WASHINGTON • Presidential hopefuls Hillary Clinton and Donald Trump have presented sharply different views on how the United States should deal with the Middle East and its relationship with Israel.
Each spoke on Monday to 18,000 people assembled by the American Israel Public Affairs Committee, a pro-Israel lobbying group.
Mrs Clinton promised she would stand unwaveringly with Israel while accusing Mr Trump of being an unreliable partner for one of the United States' closest allies. "We need steady hands," she said, "not a president who says he's neutral on Monday, pro-Israel on Tuesday and who-knows-what on Wednesday".
Mr Trump declined to answer Mrs Clinton's criticisms, offering a standard appeal to a pro-Israel audience: "When I become president, the days of treating Israel like a second-class citizen will end on Day 1."
Mrs Clinton took aim at Mr Trump for declaring recently that he would be "neutral" in negotiating a peace accord between the Israelis and Palestinians. While Mr Trump was not far from traditional US policy, his blunt language rattled some in Israel.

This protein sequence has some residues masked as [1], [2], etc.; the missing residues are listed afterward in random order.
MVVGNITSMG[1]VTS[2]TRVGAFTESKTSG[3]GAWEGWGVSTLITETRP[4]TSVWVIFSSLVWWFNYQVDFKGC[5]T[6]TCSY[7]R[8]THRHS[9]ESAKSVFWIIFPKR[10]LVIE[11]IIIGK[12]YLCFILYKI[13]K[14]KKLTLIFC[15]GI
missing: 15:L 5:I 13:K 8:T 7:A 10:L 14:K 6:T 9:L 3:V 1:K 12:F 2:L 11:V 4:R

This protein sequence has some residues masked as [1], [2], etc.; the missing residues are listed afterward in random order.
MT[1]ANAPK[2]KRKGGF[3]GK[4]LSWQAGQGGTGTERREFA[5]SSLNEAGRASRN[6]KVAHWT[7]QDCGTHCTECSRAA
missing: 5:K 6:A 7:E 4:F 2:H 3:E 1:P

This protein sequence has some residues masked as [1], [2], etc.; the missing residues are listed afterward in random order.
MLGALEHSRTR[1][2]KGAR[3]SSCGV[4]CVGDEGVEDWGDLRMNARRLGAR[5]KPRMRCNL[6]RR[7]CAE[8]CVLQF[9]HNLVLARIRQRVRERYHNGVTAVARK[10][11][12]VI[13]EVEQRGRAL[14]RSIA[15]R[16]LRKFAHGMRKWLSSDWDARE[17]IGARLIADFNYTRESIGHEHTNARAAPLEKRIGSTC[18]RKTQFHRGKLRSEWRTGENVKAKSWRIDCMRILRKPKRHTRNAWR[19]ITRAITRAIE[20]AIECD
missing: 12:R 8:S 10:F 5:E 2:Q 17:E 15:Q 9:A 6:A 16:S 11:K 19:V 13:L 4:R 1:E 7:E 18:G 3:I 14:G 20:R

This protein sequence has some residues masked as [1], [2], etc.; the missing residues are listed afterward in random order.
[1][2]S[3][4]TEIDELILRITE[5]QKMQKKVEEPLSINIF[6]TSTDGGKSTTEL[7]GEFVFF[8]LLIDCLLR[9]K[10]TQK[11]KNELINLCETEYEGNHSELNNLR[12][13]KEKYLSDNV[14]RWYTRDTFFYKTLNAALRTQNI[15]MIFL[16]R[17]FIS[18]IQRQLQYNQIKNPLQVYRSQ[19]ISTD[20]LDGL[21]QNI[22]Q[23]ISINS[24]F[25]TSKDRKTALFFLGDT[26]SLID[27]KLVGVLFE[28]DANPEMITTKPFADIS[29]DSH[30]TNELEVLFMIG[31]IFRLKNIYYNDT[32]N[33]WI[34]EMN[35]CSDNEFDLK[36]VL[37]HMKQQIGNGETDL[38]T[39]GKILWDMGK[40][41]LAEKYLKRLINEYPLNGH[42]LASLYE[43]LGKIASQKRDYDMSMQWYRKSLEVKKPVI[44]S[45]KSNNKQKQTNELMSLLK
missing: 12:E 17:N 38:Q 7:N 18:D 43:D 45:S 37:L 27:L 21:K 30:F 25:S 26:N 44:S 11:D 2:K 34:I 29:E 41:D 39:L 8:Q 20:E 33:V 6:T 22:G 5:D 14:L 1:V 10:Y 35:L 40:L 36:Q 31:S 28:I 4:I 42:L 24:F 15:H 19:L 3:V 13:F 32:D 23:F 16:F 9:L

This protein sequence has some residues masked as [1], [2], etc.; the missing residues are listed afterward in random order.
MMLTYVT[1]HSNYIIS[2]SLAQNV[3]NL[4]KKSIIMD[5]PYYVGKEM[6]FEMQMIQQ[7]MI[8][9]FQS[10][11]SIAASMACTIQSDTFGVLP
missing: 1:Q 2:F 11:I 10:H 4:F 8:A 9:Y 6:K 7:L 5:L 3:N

Meanwhile, a New York Times/ CBS News poll released on Monday shows alarm among Republican primary voters about the harsh attacks of their presidential contest, viewing their party as a source of embarrassment.
Forty-six per cent said they would like to see Mr Trump as the party's nominee, while three-quarters expect him to be the nominee.
Far more Democratic primary voters see their side as unified.
But in the past month, enthusiasm for Mrs Clinton has fallen 8 percentage points to 40 per cent, while it has grown for Mr Bernie Sanders by 12 percentage points to 56 per cent. Still, more than seven in 10 Democratic voters expect Mrs Clinton to win the nomination.
NEW YORK TIMES